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Lone Worker Personal Safety Alarms

Why are Lone Workers at risk?

Lone workers range from staff working as social care workers, to surveyors and estate agents. Although lone working has many positives including increased flexibility and cost savings, workers who work unassisted are more vulnerable and at risk to both human and environmental threats.

For instance, social care workers are required to visit family homes, often under difficult circumstances, meaning that as tensions may rise with family members. Social care workers are often at risk of abuse and even attack in some cases and require extra support and protection.

For those working in construction, slips, trips, and falls are the most common injuries which can occur when working in unpredictable and unstable conditions. Falls from height can be very serious and costly to both companies and their lone workers.

How can Lone Worker safety be improved with personal alarms?

Signalling for help quickly and effectively can sometimes be a difficult task for lone workers, who may find themselves areas of low signal, incapacitated from injury or needing to signal for help discreetly to prevent antagonising a difficult situation. The use of personal alarms is hugely valuable in these scenarios.

The use of a personal alarm can enable a worker to raise the alarm instantly for further assistance or support in the event that their safety is under threat.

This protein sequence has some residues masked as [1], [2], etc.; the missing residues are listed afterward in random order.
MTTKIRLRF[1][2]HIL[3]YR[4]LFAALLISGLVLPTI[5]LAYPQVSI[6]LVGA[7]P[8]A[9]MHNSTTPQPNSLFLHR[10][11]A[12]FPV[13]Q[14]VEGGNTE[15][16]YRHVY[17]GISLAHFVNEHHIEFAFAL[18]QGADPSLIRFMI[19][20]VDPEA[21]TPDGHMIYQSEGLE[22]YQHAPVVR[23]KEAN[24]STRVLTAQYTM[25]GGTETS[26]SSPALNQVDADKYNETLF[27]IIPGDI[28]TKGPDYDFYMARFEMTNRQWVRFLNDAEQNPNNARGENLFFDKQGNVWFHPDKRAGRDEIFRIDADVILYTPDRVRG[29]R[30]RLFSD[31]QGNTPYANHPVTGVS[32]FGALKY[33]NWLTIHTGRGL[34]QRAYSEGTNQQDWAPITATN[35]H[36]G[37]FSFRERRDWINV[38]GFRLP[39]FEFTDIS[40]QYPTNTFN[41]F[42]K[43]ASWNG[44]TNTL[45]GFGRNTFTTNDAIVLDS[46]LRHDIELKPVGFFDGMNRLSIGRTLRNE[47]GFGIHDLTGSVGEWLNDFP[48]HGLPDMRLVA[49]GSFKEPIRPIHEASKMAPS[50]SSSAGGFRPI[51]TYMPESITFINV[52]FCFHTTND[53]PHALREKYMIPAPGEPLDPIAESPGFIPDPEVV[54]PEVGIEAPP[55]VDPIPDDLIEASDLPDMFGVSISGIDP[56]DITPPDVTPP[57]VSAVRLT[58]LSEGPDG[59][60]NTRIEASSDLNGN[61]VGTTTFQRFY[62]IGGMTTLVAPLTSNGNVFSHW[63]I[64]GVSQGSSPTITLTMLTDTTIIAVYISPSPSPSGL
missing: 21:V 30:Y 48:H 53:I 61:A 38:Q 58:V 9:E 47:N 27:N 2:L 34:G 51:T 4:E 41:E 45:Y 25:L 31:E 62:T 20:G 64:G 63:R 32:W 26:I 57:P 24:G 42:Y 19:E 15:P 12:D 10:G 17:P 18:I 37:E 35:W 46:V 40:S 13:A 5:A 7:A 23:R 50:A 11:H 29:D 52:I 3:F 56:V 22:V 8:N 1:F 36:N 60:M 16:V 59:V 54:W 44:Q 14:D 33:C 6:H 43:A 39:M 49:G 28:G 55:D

How does the StaySafe personal alarm work?

The StaySafe app provides a lone worker with a personal alarm that is embedded within their smartphone, meaning that there no extra devices or equipment are necessary.

The personal alarm feature is tailored to the lone worker and the company and can be performed in many different ways to alert their employer, depending on the circumstance.

For Lone workers in high-risk environments, such as working behind closed doors or away from a fixed base, the ‘man-down’ feature can detect falls or impact, as well as when there is no movement. An alert can then be sent accordingly, even in areas of low signal.

A notification will be sent to the Hub if a lone worker has failed to check out of their session. This can then be followed up by staff at the Hub to ensure the worker is safe.

For lone workers looking to raise a more discreet personal alarm, a duress pin can be entered, sending a secret panic alert if a lone worker is faced with a threatening member of the public or a client.

For Lone Workers who cannot access their phone in an emergency, StaySafe offers a small wearable button, which is versatile in the way it can be clipped onto clothing, or worn around the wrist or neck. This type of personal alarm is connected via Bluetooth to the StaySafe app on the employee’s smartphone.

The panic alert from the lone worker’s personal alarm can be received in numerous ways at the StaySafe Hub. An SMS, email and phone call notification can be sent to selected monitors, depending on the company’s preferred set up and their exact location will be shown on a real time map within the Hub to allow for help to be sent immediately